Central GABA-ergic mechanism in stress-induced gastric ulceration

Bhargava, K.P.; Gupta, G.P.; Gupta, M.B.

British Journal of Pharmacology 84(3): 619-623

1985


ISSN/ISBN: 0007-1188
PMID: 2859061
DOI: 10.1111/j.1476-5381.1985.tb16141.x
Accession: 039486384

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Abstract
The effect of exogenous administration of central amino acid neurotransmitters gamma-aminobutyric acid (GABA), glycine, glutamic acid and aspartic acid) into the cerebroventricular system was studied on gastric ulceration induced in albino rats either by 2 h restraint at 4 degrees C or by 6 h restraint at room temperature (30 +/- 2 degrees C). GABA (5, 10, 20 and 50 micrograms) injected intracerebroventricularly (i.c.v.) showed a dose-dependent reduction of gastric ulceration induced by 2 h restraint at 4 degrees C (CRU), whereas glycine (5, 10 and 20 micrograms i.c.v.) failed to alter this response. Muscimol (5 and 10 micrograms i.c.v.), a GABA agonist, and sodium valproate (400 mg kg-1 p.o.), which increases the concentration of GABA in the CNS, significantly reduced CRU. Pretreatment with the GABA antagonists, bicuculline (40 micrograms i.c.v.) or picrotoxin (5 micrograms i.c.v.) reversed the anti-ulcerogenic effects of GABA (50 micrograms i.c.v.) and sodium valproate (400 mg kg-1 p.o.). Bicuculline (20 and 40 micrograms i.c.v.) and picrotoxin (5 and 10 micrograms i.c.v.) per se did not induce gastric ulceration in normal rats but significantly enhanced the minimal ulcerogenic response induced by 6 h restraint at room temperature. Pretreatment with GABA (i.c.v.) significantly reduced the gastric ulceration induced by i.c.v. administration of acetylcholine and adrenaline or pylorus ligation. Glutamic acid (20 micrograms i.c.v.) and aspartic acid (20 micrograms i.c.v.) did not significantly enhance the minimal ulcerogenic response induced by 6 h restraint at room temperature. These observations show that GABA in the CNS exerts an inhibitory effect on stress-induced ulcerogenesis.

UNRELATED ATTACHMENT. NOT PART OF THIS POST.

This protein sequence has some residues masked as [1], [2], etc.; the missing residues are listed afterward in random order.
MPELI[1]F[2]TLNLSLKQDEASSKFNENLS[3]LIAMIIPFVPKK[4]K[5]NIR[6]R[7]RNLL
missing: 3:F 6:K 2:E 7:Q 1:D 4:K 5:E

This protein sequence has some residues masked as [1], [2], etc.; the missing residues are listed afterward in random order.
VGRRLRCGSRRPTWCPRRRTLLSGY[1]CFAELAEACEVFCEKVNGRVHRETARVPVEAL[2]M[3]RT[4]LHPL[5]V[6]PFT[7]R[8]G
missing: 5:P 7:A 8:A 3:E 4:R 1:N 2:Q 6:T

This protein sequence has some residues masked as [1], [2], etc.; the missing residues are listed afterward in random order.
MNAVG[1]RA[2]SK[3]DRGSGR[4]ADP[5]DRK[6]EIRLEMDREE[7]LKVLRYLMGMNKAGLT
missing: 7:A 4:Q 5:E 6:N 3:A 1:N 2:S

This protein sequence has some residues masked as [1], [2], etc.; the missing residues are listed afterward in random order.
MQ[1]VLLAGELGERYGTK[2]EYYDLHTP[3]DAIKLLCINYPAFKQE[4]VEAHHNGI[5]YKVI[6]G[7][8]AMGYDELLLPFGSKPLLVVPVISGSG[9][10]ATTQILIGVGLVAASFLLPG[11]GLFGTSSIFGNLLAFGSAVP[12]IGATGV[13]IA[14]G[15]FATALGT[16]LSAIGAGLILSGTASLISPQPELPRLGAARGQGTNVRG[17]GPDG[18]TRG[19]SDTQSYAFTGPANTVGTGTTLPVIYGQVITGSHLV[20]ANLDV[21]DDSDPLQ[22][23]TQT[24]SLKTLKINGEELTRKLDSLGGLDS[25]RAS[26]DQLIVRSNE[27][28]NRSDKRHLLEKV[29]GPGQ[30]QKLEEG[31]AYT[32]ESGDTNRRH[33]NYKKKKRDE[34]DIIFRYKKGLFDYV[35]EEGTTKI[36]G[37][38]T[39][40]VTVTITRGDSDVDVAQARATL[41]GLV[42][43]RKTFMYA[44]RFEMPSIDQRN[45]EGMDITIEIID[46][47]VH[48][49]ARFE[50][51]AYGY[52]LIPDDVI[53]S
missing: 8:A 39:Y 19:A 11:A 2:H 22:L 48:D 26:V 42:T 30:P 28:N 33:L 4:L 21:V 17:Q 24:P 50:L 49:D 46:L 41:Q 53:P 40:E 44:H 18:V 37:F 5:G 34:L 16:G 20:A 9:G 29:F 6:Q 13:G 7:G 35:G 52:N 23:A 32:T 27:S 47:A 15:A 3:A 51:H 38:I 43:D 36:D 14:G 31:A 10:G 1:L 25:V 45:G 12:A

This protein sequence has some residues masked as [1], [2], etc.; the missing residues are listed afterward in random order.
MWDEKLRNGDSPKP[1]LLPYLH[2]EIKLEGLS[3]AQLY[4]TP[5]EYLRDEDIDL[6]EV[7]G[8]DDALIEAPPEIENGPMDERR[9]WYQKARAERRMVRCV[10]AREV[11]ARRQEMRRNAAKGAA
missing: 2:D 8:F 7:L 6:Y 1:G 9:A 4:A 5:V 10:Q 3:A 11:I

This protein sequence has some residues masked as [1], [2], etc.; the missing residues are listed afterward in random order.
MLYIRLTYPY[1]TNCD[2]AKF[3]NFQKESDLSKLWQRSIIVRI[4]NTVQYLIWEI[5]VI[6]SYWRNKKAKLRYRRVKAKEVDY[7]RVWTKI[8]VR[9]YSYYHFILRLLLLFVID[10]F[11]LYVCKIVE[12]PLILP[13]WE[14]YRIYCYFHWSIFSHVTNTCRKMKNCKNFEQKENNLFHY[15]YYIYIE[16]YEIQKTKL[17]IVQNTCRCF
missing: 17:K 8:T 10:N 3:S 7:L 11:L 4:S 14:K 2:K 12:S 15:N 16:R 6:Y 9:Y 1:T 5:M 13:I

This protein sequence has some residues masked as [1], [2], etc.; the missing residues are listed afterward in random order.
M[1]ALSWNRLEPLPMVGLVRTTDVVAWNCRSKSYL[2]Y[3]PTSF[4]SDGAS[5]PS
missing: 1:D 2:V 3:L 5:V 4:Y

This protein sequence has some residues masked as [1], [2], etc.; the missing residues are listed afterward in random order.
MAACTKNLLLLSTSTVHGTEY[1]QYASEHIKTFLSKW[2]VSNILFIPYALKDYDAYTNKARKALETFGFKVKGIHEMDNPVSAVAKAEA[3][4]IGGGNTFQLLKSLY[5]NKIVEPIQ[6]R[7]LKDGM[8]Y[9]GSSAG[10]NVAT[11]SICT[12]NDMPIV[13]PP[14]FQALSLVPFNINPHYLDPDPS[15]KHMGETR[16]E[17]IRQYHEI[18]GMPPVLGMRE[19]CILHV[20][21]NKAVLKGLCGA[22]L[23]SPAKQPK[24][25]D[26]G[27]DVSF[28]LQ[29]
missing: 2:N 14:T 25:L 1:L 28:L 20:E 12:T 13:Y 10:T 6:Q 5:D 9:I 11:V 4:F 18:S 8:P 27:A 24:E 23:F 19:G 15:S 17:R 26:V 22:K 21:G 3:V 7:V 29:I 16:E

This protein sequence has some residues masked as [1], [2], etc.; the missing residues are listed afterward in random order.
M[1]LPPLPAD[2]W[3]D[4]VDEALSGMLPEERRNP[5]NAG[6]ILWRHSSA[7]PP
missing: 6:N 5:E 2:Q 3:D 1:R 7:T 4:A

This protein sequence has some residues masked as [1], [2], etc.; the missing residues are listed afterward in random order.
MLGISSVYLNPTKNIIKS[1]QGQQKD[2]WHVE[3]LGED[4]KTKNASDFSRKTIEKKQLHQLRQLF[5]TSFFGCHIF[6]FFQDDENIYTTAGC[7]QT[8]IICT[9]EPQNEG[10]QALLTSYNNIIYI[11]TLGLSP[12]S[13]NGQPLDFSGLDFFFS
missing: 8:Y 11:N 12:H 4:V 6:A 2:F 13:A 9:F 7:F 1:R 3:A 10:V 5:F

Central GABA-ergic mechanism in stress-induced gastric ulceration